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Dettori: he was a joy to watch, be around and learn from

Walter Swinburn on Lammtarra (green) beats Frankie Dettori on Tamure (maroon) in the 1995 Derby
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Frankie Dettori, the man who succeeded Walter Swinburn as Flat racing's most stylish operator, yesterday paid a touching tribute to his former colleague, who died at the age of 55 on Monday morning.

Swinburn, who suffered from epilepsy, was one of the finest riders of his generation and his CV is crammed with victories in many of the sport's greatest races.

He won eight British Classics and memorably steered Shergar to his brilliant win in the 1981 Derby when the jockey was just 19.

By the time Dettori entered the weighing room in the late 1980s, Swinburn was established as one of its senior members and he was fondly recalled on Tuesday by his old sparring partner.

Dettori said: "Walter was in my corner. I got changed next to him almost every day and as a young lad growing up he was a jockey I looked up to because he was an unbelievable rider. He was a joy to watch, be around and learn from. It was a sad day when I heard the news. He was only 55 and I'm still in a bit of shock as it's so young."

Outlining the part Swinburn played in helping shape his successful career, the 45-year-old added: "Absolutely I took things from him, of course. And I was blessed he was in my corner so I watched him like a hawk every day, trying to pick up his best attributes. He definitely played a big part in my career.

"He was a very natural talent and got inside horses's mind to get them to do what he wanted them to do; relax, run for him. He was a great horseman. For me as a young, up-and-coming jockey he was someone I was very lucky to have on my side, so I could try to pick up as much as I could from this great talent.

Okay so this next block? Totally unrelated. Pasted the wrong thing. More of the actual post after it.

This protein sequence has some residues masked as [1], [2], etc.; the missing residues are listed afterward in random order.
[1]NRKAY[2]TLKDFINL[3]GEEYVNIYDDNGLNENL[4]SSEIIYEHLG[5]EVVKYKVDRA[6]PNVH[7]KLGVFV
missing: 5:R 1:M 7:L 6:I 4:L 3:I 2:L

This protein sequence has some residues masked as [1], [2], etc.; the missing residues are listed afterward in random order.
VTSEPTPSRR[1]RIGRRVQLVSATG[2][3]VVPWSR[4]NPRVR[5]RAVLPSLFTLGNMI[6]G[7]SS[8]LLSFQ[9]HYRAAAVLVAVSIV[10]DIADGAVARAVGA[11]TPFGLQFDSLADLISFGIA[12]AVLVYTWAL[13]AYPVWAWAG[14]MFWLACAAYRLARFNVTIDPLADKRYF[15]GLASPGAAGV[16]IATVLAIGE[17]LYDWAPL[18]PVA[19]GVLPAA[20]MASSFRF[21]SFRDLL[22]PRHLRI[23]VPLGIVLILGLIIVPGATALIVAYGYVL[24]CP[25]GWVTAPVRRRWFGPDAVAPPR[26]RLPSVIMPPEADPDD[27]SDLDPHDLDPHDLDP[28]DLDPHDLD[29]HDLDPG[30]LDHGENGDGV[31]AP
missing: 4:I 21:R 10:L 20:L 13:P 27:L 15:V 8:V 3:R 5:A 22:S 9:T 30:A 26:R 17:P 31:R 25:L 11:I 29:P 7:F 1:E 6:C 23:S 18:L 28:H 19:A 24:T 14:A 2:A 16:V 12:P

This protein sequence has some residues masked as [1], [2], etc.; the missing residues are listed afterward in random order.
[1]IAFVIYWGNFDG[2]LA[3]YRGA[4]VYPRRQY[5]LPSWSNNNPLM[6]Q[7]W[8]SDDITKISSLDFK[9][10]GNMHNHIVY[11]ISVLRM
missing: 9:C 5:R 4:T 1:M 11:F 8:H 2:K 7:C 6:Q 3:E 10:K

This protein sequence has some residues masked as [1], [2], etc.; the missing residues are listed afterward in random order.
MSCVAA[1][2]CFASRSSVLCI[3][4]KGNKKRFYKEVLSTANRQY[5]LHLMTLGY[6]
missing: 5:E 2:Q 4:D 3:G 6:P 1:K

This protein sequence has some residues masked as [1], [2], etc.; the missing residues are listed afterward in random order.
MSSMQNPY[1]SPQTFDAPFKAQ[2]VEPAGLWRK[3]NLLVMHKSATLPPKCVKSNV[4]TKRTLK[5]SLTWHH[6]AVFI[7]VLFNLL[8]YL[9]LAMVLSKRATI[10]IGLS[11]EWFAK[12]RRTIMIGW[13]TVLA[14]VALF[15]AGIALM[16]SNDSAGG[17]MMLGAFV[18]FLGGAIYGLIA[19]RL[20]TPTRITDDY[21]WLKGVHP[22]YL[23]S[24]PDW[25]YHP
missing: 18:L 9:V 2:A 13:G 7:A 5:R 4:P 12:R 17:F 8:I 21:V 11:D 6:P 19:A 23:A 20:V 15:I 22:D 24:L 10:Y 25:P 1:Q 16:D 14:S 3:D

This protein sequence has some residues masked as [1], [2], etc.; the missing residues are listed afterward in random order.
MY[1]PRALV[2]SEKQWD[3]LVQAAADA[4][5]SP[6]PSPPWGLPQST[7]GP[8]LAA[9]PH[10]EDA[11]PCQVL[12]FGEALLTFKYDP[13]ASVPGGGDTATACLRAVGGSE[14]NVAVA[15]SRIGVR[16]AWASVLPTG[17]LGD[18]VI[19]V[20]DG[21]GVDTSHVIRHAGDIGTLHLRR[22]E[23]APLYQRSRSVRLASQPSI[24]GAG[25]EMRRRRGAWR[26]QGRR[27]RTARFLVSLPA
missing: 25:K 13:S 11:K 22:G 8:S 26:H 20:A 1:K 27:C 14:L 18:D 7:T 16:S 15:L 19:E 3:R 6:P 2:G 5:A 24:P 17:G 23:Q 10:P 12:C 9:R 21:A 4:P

"When you're with someone – and I was very lucky I had Walter, Ray Cochrane and Pat Eddery to look up to – for six to eight hours a day you pick up things even if you don't actually talk to them or ask; you're like a sponge and try to be like them.

"When I rode the seven winners at Ascot he was with me all day, him and Pat, and he was the one pushing me to win the seventh, saying, 'You can win this'. He was getting me revved up.

"I spent a lot of time with him and shared many journeys with him and he was always fun to be around. We had some great times, on and off the track."

Many of Swinburn's major triumphs came on horses owned by members of the Maktoum family, most notably brilliant miler Zilzal and Lammtarra, who won the Derby in 1995.

John Ferguson, Sheikh Mohammed's long-time bloodstock adviser and now chief executive of Godolphin, was close to Swinburn and said: "Walter was a very special friend and godfather to my daughter Georgina.

"James Fanshawe, Walter and I were all working at Sir Michael Stoute's at the time and were an incredibly close team. Our thoughts are with Wally and Doreen and the Swinburn family.

"Walter was the ultimate horseman and rode many, many great victories for the Maktoum family and others and he'll be greatly missed."

Criquette Head-Maarek trained another of Swinburn's best horses, 1,000 Guineas heroine Hatoof, who also struck in the Champion Stakes

"I'm very said," she said. "He was someone I was very fond of and we had a lot of success together; he rode Hatoof in all of her big races. He was fantastic, one of the greatest jockeys I ever worked with. He was very talented and very good with two-year-olds - he was a real horseman. For me he was up there with the best."